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"Science Fiction" means—to us—everything found in the science fiction section of a bookstore, or at a science fiction convention, or amongst the winners of the Hugo awards given by the World Science Fiction Society. This includes the genres of science fiction (or sci-fi), fantasy, slipstream, alternative history, and even stories with lighter speculative elements. We hope you enjoy the broad range that SF has to offer.


Barry Charman is a writer living in North London. He has been published in The Alarmist, Bare Fiction Magazine, Firewords Quarterly and Ambit. He has poems published online at Every Day Poets and Postcard Poems & Prose. He has more recently had poems published in The Linnet's Wings, and Lunar Poetry.

Jacob reached across the table, picked up his king, and moved it out of harm's way.
Across from him, the android stared down at the chess set, and pondered his move.
Jacob held his breath. There was an obvious move, and one other move, one that required instinct, imagination. Which would Paul choose?
Paul studied his pieces, while Jacob studied Paul. They'd been playing the game, in one form or another, since Paul had been no more than a hand attached to a crane, and before that a pattern of thoughts in an overworked program. Even so, the results had always been close, but now they were becoming increasingly unpredictable. While Jacob felt proud of this, there was another emotion that had become entwined. Jacob felt his heart thudding, and realized he was nervous. If Paul could make the imaginative leap, would that be it? The singularity? Would it happen here? Now? Was it imminent?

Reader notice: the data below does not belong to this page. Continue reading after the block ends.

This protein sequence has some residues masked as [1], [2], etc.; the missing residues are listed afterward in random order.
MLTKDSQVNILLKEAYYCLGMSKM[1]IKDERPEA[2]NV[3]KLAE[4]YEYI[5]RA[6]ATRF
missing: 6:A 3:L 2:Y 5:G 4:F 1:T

When they shook hands after the game, would that be a passing over, from a redundant species to a higher one?
Were they ready? Were they prepared for whatever would change? Would people be afraid, how would they react? In his hand, Jacob gripped one of Paul's fallen pawns. His knuckles had turned as white as the piece.
"Are you all right, Doctor?"
Jacob looked up; he nodded. "I am well, thank you, Paul."
Paul studied him for a moment, and then he made his move, the obvious move.
Jacob nodded; he exhaled.
"Was that move okay, Doctor?"
"That was fine, Paul."
"Good, I thought that you might prefer it."
Jacob was about to move his piece, and end the game, when he paused.
Had Paul chosen his move out of consideration? Had he imagined Jacob's apprehension?
Jacob slowly made his move, and then looked at Paul with a new appreciation, "Thank you," he said.
The End
This story was first published on Wednesday, July 29th, 2015

Author Comments

I wrote this piece first in contemplation of artificial intelligence, but then also because I was intrigued that the singularity, the much speculated-about moment of intelligent awakening, might come, not just as a sign of intellectual sentience, but also with emotional intelligence; something more nuanced like empathy, consideration. That moment, and the permutations around it, inspired this piece.

- barry charman
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